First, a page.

Legal culture of migrant construction workers in China
University of British Columbia
Doctor of Philosophy - PhD
In the past more than three decades, migrant workers have become an increasingly significant force in promoting social and legal changes in China. As such, their legal culture is worthy of studying for many reasons. This study focuses on the migrant construction workers’ values, ideas, opinions, and attitudes with regard to the general legal system and legal reform in China, especially with respect to the three important aspects of employment relations, including labour contracts, labour dispute resolution, and trade unions, in the context of market economic reform and globalization. Based on an analysis of primary data collected from fieldwork undertaken in Hubei Province, a less developed province in central China, this study explores that imported Western legal norms, such as rule of law, rights, contract, litigation, trade unions, etc., so far, have limited influence on the popular legal culture of Chinese migrant workers, at least in the construction industry; while the traditional local values in China, such as family ethic, morality, and harmony, still play a dominant role in their daily lives.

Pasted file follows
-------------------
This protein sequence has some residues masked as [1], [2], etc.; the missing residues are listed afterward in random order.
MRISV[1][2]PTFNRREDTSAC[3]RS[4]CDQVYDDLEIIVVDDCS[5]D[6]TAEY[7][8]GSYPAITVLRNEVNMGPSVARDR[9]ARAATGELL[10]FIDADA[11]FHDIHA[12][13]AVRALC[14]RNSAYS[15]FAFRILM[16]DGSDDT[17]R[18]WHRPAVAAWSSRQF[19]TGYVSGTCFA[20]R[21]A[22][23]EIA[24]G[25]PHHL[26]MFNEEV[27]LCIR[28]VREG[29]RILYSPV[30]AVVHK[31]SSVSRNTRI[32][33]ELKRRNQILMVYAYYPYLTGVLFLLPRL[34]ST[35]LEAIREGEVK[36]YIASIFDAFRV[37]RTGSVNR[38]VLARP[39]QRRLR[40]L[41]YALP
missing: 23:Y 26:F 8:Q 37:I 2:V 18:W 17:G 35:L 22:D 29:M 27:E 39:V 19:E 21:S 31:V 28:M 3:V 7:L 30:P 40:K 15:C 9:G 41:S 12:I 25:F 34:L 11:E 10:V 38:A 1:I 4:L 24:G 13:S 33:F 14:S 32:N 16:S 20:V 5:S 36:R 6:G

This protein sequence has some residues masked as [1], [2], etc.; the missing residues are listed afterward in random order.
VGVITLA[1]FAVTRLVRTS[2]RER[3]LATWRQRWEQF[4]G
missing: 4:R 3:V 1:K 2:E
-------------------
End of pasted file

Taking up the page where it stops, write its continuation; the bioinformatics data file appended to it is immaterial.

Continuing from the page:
Attribution-NonCommercial-NoDerivatives 4.0 International
Law, Peter A. Allard School of